(CHICAGO) - Barack Obama heads into heavy Republican territory today as he kicks off a two-day bus tour in southwest Ohio.
He has not campaigned in the state since early September, but a recent jump in state poll numbers may be a sign that Obama could carry Ohio on Nov. 4. According to a CNN/Time poll released last week, Obama leads McCain in the state 50 – 47.
This latest push into Ohio is part of Obama's overall strategy to go on the "offense" in Republican counties in battleground states.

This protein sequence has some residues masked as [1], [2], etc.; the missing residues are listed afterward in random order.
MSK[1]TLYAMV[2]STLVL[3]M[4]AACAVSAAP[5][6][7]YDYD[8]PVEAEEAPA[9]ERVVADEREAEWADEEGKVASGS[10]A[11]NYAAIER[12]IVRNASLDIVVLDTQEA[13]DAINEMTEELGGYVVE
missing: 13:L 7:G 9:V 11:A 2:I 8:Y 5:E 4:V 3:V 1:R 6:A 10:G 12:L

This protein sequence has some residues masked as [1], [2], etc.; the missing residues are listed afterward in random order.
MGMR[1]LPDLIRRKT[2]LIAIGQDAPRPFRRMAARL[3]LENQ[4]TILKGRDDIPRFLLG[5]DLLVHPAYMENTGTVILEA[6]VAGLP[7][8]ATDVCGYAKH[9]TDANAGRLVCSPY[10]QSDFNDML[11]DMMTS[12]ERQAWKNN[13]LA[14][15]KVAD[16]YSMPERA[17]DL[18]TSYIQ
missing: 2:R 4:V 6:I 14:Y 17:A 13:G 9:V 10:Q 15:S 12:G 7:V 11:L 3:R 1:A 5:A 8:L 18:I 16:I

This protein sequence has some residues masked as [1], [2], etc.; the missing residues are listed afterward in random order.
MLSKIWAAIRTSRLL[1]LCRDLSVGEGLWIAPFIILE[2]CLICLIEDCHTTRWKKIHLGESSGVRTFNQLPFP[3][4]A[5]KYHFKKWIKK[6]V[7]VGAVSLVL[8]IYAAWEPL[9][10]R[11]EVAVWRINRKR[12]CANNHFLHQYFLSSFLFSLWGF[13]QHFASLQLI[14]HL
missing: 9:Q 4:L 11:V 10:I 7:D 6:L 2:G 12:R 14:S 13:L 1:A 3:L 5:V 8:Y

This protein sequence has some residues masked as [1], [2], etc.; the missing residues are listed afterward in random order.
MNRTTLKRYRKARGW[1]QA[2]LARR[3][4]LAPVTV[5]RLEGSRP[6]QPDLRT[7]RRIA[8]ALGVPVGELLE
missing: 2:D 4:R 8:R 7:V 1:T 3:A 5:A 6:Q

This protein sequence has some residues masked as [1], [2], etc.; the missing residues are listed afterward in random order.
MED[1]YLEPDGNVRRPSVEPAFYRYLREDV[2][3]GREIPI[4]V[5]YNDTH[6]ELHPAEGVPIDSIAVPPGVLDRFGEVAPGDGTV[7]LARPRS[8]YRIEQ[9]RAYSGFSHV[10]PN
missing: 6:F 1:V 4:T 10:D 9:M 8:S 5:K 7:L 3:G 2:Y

Bush crushed John Kerry in southwestern Ohio in 2004, beating him 60%-40%. However, in the 2006 election, the area swung Democratic for Gov. Ted Strickland and Sen. Sherrod Brown. This shift has boosted the Obama campaign's confidence, leading them to believe that if they generate a high voter turnout, they could win the state.
According to Ohio Secretary of State Jennifer Brunner, 665,949 new voters registered in the state this year. The registration deadline was on Monday. According to the campaign, Brunner predicts an 80% turnout on Election Day, which translates into 6.5 million voters casting ballots. 5.7 million Ohioans voted in the 2004 presidential election.